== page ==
e) Innovative: Creative and trend-setting, innovative cooks seldom use recipes and like to experiment with ingredients, cuisine styles and cooking methods.

I’ve come to the conclusion that I’m a cross-over between a giving and innovative cooking personality. Can you decide what type of cook you are? If you are looking for some interesting reading related to food topics you might want to check out Cornell’s Food and Brand site linked above

Okay, on to the good stuff.  I found this recipe for vanilla scones on cdkitchen.  I  followed the recipe to the letter with the only adaptations made to the glaze recipe. For my glaze I used 1 cup of powdered sugar, 1/2 tsp. vanilla, 1/4 tsp. of cinnamon & sugar, and 2 tablespoons of water.  I made mini-scones by taking small pieces of dough and shaping it into very lightly greased cupcake tins.  I love the results.  These are scrumptious, and go great with a fresh cup of coffee, or tea.  I’m almost thinking these could go into the tried-and-true file they are so good.

A gift idea – treats worth sharing

I just picked up Foodgifts magazine, this is a magazine published by Better Homes and Gardens that  focuses on preparing food, and giving it as holiday gifts (you know the holidays aren’t that far away).  The magazine has some clever, food gift wrapping ideas, and  shows you how to replicate each package they’ve photographed.  For a magazine, it was a bit pricey, but I’ve been eyeing it for a while.  Actually, more than eyeing it, every time I went into  the hardware store I’d grab it to look at while  hubby was looking at guy stuff.    I know I’ll  put the magazine to good use, it’ s  packed with lots of great recipes, and the decorating style it right up my alley.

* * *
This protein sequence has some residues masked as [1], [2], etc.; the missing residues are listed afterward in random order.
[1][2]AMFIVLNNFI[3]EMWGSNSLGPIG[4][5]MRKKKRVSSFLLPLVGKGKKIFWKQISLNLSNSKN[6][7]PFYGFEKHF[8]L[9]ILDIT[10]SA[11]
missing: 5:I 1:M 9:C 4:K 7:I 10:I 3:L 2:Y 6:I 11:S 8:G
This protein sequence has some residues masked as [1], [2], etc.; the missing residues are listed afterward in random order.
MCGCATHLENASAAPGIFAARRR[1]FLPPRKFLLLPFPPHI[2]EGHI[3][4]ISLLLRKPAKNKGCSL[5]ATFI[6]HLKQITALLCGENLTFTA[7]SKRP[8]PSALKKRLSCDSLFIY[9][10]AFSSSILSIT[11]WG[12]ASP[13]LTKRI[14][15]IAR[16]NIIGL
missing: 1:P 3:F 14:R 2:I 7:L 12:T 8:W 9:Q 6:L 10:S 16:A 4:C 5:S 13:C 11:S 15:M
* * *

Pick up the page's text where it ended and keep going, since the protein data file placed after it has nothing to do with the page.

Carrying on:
I’m a big fan of giving food as gifts to those who don’t, won’t, or can’t cook, or bake for themselves.  A little over ten years ago I decided rather than waste my time scouring the mall for that perfect Christmas present (that I was never going to find for some of my family members), my time would be better spent grocery shopping, and spending a day cooking and baking gifts in my kitchen.   No crowds, just me and my Christmas tunes.  This has become a tradition, and every Christmas everyone makes sure there is room in their freezer for their highly anticipated packages. 

The entrée’s and side dishes I prepare can be heated, or re-heated with ease.   I also make homemade quick breads, dinner rolls, snack mixes, and desserts to go in everyone’s goody box.   Many of  these can be prepared ahead of time and frozen.  This leaves  time to actually enjoy the holiday festivities.

I decided since I bought the magazine I might as well do a practice run.  You know, check out some of the recipes.   If  I like them, they might go on the “to make this year for Christmas”  list.  I started with a  simple recipe called Pretzel Snack Mix, and made a few adaptations. 

I liked this recipe, and recommend giving this mix as a gift.  A definite add to this years list.  It makes a large batch, tastes delicious, the ingredients are reasonably priced, and the recipe is simple.   Actually,  I netted everything I needed for this project for about five bucks at Wal-Mart.  This would be a great treat to package, and give, with a nice bottle of wine.  I opted to make little fall treat bags on this trial run.  Won’t a few people be surprised when I deliver these?

Welcome the fall with Mini Apple Pies

If you like apple pie, and have a cookie cutter, you’ll love these little mini’s.  I found a recipe in the September issue of  Better Homes and Gardens  that inspired me to make these.  Their recipe was actually for Apple Pie Pops.  Very cute… but not very practical.  I loved the concept of the pie pops, but knew they wouldn’t last long on a stick, so why bother with the sticks?

The recipe for the Apple Pie Pops can be found on page 212.  I used BHG’s recipe for the concept, but tweaked it with my own apple pie making skills.  I did pre-cook the filling like the recipe suggested.  Otherwise, the apples wouldn’t have a chance to cook completely before the little crusts were finished baking, and I veered off course from their recipe by making my own double pie crust from scratch. 

These are great little dessert’s that will travel well.  They would be perfect for fall gatherings.  We enjoyed our’s with our family after a great dinner. 

Can you imagine them filled with peach, raspberry, blackberry, grape, cherry?